Universität Wien FIND
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090140 VO The Mediterranean in Late Antiquity (2011S)

2.00 ECTS (2.00 SWS), SPL 9 - Altertumswissenschaften

Blockveranstaltung: 21.03.-08.04.2011 und 30.05.-17.06.2011
Beginn: Mi. 23.03.2011 16:15 - 17:45
Fr. 25.03.2011 13:15 - 14:45

Details

max. 35 participants
Language: German

Lecturers

Classes (iCal) - next class is marked with N

Wednesday 23.03. 16:15 - 17:45 Hörsaal d. Inst. f. Byzantinistik u. Neogräzistik, Postg. 7/1/3 3.Stock
Friday 25.03. 13:15 - 14:45 Hörsaal d. Inst. f. Byzantinistik u. Neogräzistik, Postg. 7/1/3 3.Stock
Wednesday 30.03. 16:15 - 17:45 Hörsaal d. Inst. f. Byzantinistik u. Neogräzistik, Postg. 7/1/3 3.Stock
Friday 01.04. 13:15 - 14:45 Hörsaal d. Inst. f. Byzantinistik u. Neogräzistik, Postg. 7/1/3 3.Stock
Wednesday 06.04. 16:15 - 17:45 Hörsaal d. Inst. f. Byzantinistik u. Neogräzistik, Postg. 7/1/3 3.Stock
Friday 08.04. 13:15 - 14:45 Hörsaal d. Inst. f. Byzantinistik u. Neogräzistik, Postg. 7/1/3 3.Stock
Wednesday 01.06. 16:15 - 17:45 Hörsaal d. Inst. f. Byzantinistik u. Neogräzistik, Postg. 7/1/3 3.Stock
Friday 03.06. 13:15 - 14:45 Hörsaal d. Inst. f. Byzantinistik u. Neogräzistik, Postg. 7/1/3 3.Stock
Wednesday 08.06. 16:15 - 17:45 Hörsaal d. Inst. f. Byzantinistik u. Neogräzistik, Postg. 7/1/3 3.Stock
Friday 10.06. 13:15 - 14:45 Hörsaal d. Inst. f. Byzantinistik u. Neogräzistik, Postg. 7/1/3 3.Stock
Wednesday 15.06. 16:15 - 17:45 Hörsaal d. Inst. f. Byzantinistik u. Neogräzistik, Postg. 7/1/3 3.Stock
Friday 17.06. 13:15 - 14:45 Hörsaal d. Inst. f. Byzantinistik u. Neogräzistik, Postg. 7/1/3 3.Stock

Information

Aims, contents and method of the course

The period between the third and the early eighth century was a turning point in the history of Europe, as the political and cultural unity of the Mediterranean was fragmented. The Roman Empire was replaced by smaller kingdoms in the West, while the Byzantine Empire of the East preserved the imperial heritage. Christianity became the dominant religion and a major influence in both private and political life. The presence of Germanic, 'barbarian' tribes created new problems of accommodation. By the end of the period, the Arab invasions brought long-lasting consequences for the political geography of the Mediterranean. This course traces the factors that contributed to the transformation of the Classical world on the threshold to the Middle Ages, with particular emphasis on issues of political, cultural, and religious identity.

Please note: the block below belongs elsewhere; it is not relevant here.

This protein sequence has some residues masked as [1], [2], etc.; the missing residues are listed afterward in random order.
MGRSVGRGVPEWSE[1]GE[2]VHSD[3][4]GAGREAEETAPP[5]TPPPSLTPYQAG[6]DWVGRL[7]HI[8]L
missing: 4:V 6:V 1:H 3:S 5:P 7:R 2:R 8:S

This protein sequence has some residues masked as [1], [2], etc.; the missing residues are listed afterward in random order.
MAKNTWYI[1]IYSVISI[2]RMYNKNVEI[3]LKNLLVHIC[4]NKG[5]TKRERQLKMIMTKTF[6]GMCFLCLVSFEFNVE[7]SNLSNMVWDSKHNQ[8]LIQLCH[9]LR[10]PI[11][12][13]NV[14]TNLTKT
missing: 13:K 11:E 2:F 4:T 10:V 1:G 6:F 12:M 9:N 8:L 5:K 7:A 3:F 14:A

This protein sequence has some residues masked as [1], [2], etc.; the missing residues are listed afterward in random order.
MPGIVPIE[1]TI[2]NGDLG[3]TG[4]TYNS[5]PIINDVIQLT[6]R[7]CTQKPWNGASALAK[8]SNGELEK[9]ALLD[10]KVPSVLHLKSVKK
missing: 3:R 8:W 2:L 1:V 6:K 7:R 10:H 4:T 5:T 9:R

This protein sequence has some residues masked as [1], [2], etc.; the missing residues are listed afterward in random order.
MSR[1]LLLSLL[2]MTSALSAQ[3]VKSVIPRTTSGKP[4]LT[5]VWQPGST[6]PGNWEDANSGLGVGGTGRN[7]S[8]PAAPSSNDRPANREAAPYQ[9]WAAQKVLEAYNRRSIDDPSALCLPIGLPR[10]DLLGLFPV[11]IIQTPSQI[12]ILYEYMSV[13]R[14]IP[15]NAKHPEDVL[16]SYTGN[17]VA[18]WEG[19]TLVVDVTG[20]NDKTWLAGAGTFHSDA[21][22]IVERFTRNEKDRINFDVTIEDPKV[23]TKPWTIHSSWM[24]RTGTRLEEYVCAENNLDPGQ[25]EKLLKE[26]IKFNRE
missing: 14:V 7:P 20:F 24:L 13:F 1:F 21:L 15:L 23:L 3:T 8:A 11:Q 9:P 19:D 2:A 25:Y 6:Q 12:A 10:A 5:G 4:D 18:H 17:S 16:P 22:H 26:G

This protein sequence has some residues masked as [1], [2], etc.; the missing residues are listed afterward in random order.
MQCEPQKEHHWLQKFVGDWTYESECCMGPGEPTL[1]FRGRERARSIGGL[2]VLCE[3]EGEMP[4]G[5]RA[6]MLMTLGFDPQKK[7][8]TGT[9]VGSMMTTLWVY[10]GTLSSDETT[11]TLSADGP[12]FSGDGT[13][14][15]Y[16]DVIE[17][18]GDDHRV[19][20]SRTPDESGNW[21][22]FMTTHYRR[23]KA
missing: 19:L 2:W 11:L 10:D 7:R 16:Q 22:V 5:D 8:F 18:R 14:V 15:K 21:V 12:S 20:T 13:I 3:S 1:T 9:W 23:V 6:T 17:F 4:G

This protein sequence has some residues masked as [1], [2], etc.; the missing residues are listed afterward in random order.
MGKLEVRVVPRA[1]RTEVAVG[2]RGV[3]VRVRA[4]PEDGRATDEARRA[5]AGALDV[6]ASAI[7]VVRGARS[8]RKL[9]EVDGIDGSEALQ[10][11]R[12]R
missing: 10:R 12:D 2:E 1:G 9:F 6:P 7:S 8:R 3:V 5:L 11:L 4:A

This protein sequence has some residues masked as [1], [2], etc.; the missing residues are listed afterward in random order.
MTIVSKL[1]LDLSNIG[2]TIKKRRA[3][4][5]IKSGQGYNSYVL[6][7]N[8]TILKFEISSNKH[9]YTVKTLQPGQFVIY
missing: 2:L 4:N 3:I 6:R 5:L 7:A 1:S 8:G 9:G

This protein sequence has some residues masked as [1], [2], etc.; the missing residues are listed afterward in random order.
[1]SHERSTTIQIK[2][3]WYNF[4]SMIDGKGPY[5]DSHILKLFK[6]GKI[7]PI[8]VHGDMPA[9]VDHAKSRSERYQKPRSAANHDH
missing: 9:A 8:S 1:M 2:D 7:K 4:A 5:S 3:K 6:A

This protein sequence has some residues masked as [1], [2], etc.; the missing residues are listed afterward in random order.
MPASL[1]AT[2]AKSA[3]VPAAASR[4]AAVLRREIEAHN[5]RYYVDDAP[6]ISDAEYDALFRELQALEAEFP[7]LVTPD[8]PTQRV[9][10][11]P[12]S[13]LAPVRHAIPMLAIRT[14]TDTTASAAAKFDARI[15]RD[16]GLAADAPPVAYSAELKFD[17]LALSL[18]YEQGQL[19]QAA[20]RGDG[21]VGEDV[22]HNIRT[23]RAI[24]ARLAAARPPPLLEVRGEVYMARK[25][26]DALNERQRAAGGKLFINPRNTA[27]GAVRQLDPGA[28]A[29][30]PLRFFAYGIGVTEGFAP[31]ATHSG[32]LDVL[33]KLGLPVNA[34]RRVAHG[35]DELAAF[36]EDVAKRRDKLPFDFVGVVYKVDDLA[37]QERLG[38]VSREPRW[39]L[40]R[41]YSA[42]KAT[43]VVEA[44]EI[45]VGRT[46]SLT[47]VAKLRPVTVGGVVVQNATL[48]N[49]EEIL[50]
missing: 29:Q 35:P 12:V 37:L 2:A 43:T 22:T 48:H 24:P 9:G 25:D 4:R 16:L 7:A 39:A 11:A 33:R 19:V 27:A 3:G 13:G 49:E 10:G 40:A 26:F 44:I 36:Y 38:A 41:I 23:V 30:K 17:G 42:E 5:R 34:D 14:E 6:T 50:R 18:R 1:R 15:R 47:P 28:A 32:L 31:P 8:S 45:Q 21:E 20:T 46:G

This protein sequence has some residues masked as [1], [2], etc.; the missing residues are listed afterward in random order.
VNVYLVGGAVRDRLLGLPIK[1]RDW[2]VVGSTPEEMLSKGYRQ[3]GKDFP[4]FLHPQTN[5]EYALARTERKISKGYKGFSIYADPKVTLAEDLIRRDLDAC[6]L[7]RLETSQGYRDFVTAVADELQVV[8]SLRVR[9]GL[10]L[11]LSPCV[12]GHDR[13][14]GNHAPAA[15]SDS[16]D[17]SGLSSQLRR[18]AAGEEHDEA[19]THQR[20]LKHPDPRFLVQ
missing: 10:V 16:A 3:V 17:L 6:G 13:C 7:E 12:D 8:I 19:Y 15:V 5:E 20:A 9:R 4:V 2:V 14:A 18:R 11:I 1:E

Assessment and permitted materials

written test after the first half of the semester, oral exam at the end of the semester

Minimum requirements and assessment criteria

introduction into the new field of Mediterranean studies, on the basis of a detailed study of political, social, cultural and religious developments of the Later Roman and early Byzantine Empire

Examination topics

Lecture with the opportunity to discuss selected readings of sources and secondary literature

Reading list

P. Brown, The World of Late Antiquity, AD 150-750 (New York and London, 1989, first published 1971)
M. Maas, Readings in Late Antiquity: A Sourcebook (London and New York, rev. ed., 2010)
S. Mitchell, A History of the Later Roman Empire, AD 284-641 (Malden and Oxford, 2007)
P. Horden, N. Purcell, The Corrupting Sea. A Study of Mediterranean History (Oxford, 2000)
M. McCormick, Origins of the European Economy: Communications and Commerce, AD 300-900 (Cambridge, Mass., 2001)
C. Wickham, Framing the Middle Ages: Europe and the Mediterranean, 400-800 (Oxford and New York, 2005)

Association in the course directory

Last modified: Fr 31.08.2018 08:49